Tillandsias, also known as “air plants” are classified as epiphytes, and are the largest genus in the bromeliad family. They are a hardy, low-maintenance, unique addition to your houseplants. They require very little to survive, and can be mounted on nearly anything to make a creative display, as their natural tendency is to use their root systems to attach to rocks or trees. They absorb nutrients and moisture through small scales on their leaves which are called trichomes. The three important things to remember as far as caring for a tillandsia are: water, air, and light.
INDOOR CARE INFORMATION:
Tillandsias do best with bright, but filtered light. They can be placed near a window or in the windowsill, but try to avoid any direct sunlight especially during summer months, as your plants may burn and get damaged. If you are placing your plants in a terrarium far from natural light, or in an aquarium habitat, a full spectrum florescent light will do nicely. Be sure the plant gets about 12 hours of light a day, and is no further than 36” away from the light source.
Never keep tillandsias wet or moist, nor allow them to sit in standing water for a prolonged period of time. Allow them to fully dry out within 4 hours of watering. Misting or rinsing them with room temperature water 1-2 times per week is all they need to thrive. You could also give them a good dunk in a bowl of water instead, being sure to gently shake off the excess water and let them fully air dry. Water them more frequently if the environment is hot and dry, and less frequently if cold and humid.
Signs of underwatering include an exaggeration of the natural concave curve of the leaves. If you are trying to recoup a dehydrated plant, a good soaking will often do the trick. Just place your tillandsias in a bowl of water and let them soak for one hour or up to a few hours. Give them a gentle shake to remove the excess water, and make sure they have good air flow to dry out adequately.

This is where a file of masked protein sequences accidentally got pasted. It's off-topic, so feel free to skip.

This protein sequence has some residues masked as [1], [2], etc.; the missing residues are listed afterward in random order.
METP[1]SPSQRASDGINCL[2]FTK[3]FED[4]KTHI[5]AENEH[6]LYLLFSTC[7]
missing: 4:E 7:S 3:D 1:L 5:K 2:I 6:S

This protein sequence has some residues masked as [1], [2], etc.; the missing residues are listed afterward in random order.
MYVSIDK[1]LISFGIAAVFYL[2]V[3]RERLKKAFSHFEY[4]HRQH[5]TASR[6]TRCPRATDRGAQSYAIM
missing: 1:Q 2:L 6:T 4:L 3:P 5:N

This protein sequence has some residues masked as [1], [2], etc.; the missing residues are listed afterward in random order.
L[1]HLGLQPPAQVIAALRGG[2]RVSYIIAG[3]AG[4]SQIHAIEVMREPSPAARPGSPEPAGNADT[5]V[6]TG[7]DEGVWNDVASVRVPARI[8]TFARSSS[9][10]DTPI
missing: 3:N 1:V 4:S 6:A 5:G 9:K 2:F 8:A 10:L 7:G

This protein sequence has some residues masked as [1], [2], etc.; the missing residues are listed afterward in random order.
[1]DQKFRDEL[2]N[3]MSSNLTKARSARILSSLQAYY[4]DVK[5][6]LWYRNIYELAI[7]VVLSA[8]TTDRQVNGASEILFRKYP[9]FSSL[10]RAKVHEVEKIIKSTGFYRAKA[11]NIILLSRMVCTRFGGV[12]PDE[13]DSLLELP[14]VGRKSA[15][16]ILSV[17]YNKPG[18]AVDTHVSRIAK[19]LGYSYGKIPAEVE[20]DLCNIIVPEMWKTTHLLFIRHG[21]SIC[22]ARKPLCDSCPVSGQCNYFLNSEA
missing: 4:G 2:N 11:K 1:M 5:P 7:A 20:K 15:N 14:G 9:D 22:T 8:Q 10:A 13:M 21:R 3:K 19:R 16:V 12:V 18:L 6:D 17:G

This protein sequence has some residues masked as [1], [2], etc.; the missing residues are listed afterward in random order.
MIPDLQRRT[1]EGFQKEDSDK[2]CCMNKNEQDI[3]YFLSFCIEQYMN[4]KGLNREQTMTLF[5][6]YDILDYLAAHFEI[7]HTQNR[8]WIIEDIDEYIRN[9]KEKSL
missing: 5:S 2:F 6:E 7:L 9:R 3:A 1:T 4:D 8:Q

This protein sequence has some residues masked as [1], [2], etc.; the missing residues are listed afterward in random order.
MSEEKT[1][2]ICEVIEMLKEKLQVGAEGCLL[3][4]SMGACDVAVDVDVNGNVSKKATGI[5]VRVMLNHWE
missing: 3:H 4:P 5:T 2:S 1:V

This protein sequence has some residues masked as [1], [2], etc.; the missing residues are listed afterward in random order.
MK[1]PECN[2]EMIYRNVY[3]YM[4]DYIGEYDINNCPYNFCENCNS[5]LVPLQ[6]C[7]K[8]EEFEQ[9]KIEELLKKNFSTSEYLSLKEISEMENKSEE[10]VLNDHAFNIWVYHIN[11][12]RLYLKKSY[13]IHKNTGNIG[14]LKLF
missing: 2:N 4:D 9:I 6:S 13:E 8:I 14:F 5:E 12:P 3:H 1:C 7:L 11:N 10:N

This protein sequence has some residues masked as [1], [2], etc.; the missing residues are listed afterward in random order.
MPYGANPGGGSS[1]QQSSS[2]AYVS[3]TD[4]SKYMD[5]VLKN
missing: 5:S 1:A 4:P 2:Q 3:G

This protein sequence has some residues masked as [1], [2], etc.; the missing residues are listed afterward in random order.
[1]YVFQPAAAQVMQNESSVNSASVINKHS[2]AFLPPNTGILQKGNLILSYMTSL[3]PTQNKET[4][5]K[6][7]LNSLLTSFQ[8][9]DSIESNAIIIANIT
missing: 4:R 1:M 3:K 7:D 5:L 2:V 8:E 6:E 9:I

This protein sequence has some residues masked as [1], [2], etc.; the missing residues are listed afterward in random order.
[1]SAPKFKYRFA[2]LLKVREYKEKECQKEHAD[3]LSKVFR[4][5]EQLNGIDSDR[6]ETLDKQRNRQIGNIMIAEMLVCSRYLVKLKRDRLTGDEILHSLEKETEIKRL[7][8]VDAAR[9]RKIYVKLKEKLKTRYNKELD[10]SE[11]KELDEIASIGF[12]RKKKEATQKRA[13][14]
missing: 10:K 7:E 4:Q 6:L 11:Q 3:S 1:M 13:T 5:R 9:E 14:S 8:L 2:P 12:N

Good air flow is very important, and even more so when placing a tillandsia in a terrarium. They love the humidity that misting will bring, but always make sure the terrarium has enough air flow to let the plant dry adequately and avoid any potential rot. The smaller the terrarium, the higher the risk. They can thrive in a bathroom or kitchen, provided there is an indirect light source such as a window. These rooms usually have fairly high humidity, and tillandsias can do well in this environment.
Tillandsias do not need fertilizer, but if desired, you can use at 1/8 of the recommended strength once to twice per month. A bromeliad fertilizer tends to be best for them, though any other water soluble fertilizers could also be used. Fertilizing may allow your plant to bloom- before, during, or after blooming it may produce “pups”, new plants which in turn may eventually bloom. Each plant will bloom only once in their lifetime.
SUBSTRATE AND MOUNTING:
Never use soil, as it will cause your plant to rot. They can be mounted on an interesting piece of wood, ceramic or glass, they can be hung on the wall, or from the ceiling. Glass terrariums provide a creative environment to display your live works of art! The possibilities keep coming with these unique plants. Hang them upside down from a hollow shell, place them in a rock that has an interesting shape, a chunk of driftwood, a bowl of rocks and colorful sands… Great ideas and inspiration can be found in terrarium books, and online sources.